Essentially, Essex's claims are all related to one marketing strategy and two sets of documents, which they claim were wrongfully appropriated and used by Independent with the assistance of Harrell and Young. The first set of documents are called "Essex Black Pieces," which consist of charts, graphs, tables and text providing financial information and analysis concerning investment and historical trends in the securities industry. These documents are called Black Pieces because of their distinctive black background. They are used as sales tools by representatives selling Essex products. Essex owns the copyrights to these Black Pieces, but these documents are created by ENSI.

 The other set of documents relevant to this litigation are a series of informational publications called "Your Money Matters." These publications are distributed to prospective customers by Essex sales representatives. Particularly relevant here, is a document entitled "Your Money Matters - Investment Pyramid," which ranks various forms of securities according to risk and potential for financial return. As with the Black Pieces, Essex owns the copyrights to the "Your Money Matters" informational publications, but ENSI created these documents.

 Finally, Essex's system of presenting financial products to potential customers -- called "hybrid program marketing" -- is central to this action. According to Essex, most companies in the bank insurance and investment industry market their products through full-time employees, or by providing marketing support to branch bank employees who sell financial products on a part-time basis. Conversely, through hybrid program marketing, Essex utilizes both full-time employees of the bank or marketing company and part-time employees of the branch bank. Accompanying this program is a hybrid methodology, encompassing employee training and compensation, marketing and sales materials, techniques and strategies, and a system for implementing and sustaining the hybrid program. Essex contends that the hybrid program methodology is a valuable trade secret which Defendant Harrell agreed to maintain in strict confidence. *fn2" Compl. PP 15, 25.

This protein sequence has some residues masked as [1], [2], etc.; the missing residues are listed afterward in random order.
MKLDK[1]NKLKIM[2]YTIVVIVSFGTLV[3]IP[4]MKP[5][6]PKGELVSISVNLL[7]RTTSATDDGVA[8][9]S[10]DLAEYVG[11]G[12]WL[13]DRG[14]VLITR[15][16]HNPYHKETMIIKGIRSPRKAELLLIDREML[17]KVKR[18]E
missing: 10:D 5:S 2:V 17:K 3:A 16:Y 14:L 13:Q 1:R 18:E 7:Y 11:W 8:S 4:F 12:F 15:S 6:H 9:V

As stated earlier, both Harrell and Young are now employed by Independent. At Independent, Harrell and Young are involved in the marketing of variable annuities, and are therefore required to have securities licenses. Since Independent is not a member of NASD, Harrell and Young were licensed through Liberty Securities Corp. ("Liberty"), a NASD member wholly-owned by the entity that wholly-owns Independent.

 II. Discussion

 Form U-4, the agreement signed by Harrell and Young when employed by Essex, is a contract. Consequently, § 9 of the Federal Arbitration Act ("FAA") governs the interpretation of the arbitration provision contained in this agreement. See Thomas James Associates, Inc. v. Jameson, 102 F.3d 60, 65 (2d Cir. 1996). Pursuant to § 3 of the FAA, a district court must stay proceedings if satisfied that the parties have agreed in writing to arbitrate an issue in the litigation. ...